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[css3-mediaqueries] device-* media features are actively harmful

From: Andi Sidwell <andi@takkaria.org>
Date: Wed, 26 Aug 2009 18:41:37 +0200
Message-ID: <4A9565C1.5070905@takkaria.org>
To: www-style@w3.org
Maybe feedback time for Media Queries is over, but here goes.

The device-* media features in CSS3 Media Queries are actively harmful 
for authors and leak information that has no need to be exposed via CSS.

In a situation I recently encountered, a page developer had written 
special rules for mobile devices.  However, they had written one of them 
testing against max-device-width rather than just max-width.  The 
outcome of this was that the page looked fine in a desktop browser when 
squashing the viewport down to 240px, but had display issues when viewed 
on a mobile device of that width.  This issue took quite a while to 
track down after it was first submitted as a bug on the mobile's browser 
itself by the developer.

I don't think this will be an atypical case if and when media features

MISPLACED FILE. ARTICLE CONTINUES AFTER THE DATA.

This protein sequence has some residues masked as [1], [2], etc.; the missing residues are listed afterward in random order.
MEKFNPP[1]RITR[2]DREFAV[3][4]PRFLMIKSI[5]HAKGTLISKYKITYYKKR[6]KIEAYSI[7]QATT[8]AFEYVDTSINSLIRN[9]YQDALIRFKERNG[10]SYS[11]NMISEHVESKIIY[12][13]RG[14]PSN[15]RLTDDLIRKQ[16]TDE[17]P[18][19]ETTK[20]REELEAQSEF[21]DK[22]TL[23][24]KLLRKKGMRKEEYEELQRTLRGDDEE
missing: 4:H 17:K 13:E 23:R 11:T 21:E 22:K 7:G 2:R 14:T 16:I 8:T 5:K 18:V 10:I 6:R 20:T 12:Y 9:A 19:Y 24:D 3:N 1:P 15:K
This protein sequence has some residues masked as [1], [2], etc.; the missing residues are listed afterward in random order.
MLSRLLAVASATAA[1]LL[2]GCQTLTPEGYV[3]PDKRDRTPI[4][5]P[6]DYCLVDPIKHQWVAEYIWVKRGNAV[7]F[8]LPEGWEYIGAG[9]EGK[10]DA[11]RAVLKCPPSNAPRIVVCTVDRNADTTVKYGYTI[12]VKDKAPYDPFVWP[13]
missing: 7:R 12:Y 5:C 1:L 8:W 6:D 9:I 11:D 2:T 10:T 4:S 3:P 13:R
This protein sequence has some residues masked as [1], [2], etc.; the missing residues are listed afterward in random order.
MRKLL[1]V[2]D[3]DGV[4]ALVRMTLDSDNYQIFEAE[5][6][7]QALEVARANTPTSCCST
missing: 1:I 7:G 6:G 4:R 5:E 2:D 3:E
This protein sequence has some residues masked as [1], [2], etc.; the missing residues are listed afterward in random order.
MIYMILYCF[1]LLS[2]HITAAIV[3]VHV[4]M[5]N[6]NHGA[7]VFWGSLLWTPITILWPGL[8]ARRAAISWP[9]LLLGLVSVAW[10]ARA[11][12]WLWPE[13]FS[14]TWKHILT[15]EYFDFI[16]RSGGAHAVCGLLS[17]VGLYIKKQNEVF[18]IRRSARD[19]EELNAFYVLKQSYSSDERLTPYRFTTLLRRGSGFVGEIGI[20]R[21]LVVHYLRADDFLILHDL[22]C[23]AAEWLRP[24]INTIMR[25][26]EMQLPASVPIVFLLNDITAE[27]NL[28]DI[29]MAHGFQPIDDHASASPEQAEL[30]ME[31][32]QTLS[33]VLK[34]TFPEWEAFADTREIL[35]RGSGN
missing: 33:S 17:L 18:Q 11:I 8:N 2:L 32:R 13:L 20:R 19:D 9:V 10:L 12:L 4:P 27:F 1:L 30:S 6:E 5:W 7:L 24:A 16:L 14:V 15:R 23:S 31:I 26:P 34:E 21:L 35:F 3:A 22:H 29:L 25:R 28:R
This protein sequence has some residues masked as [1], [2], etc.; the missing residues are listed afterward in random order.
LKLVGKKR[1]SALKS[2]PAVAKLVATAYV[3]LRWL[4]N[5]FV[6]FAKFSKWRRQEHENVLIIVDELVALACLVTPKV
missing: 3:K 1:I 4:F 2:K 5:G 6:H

are more widely used.   Copy-and-paste will be used and authors won't 
test adequately, ultimately resulting in quirks for mobile users that 
developers on the lower end of the authoring ladder won't find obvious. 
  (The end result could well be that mobile browsers start reporting 
device-width and width as being the same to work round bad authoring 
practice.)

Henri Sivonen has also raised the point that pages can use the 
difference between device-width and max-device width to display annoying 
messages to users saying "maximise this window please".  Pages really 
have no business knowing the size of the user's display.


As a result, it would be good if the spec was changed to either remove 
device-*, or define when as equivalent to their non-device-* 
counterparts for backwards-compat.

-- 
Andi Sidwell
Received on Wednesday, 26 August 2009 18:53:38 GMT

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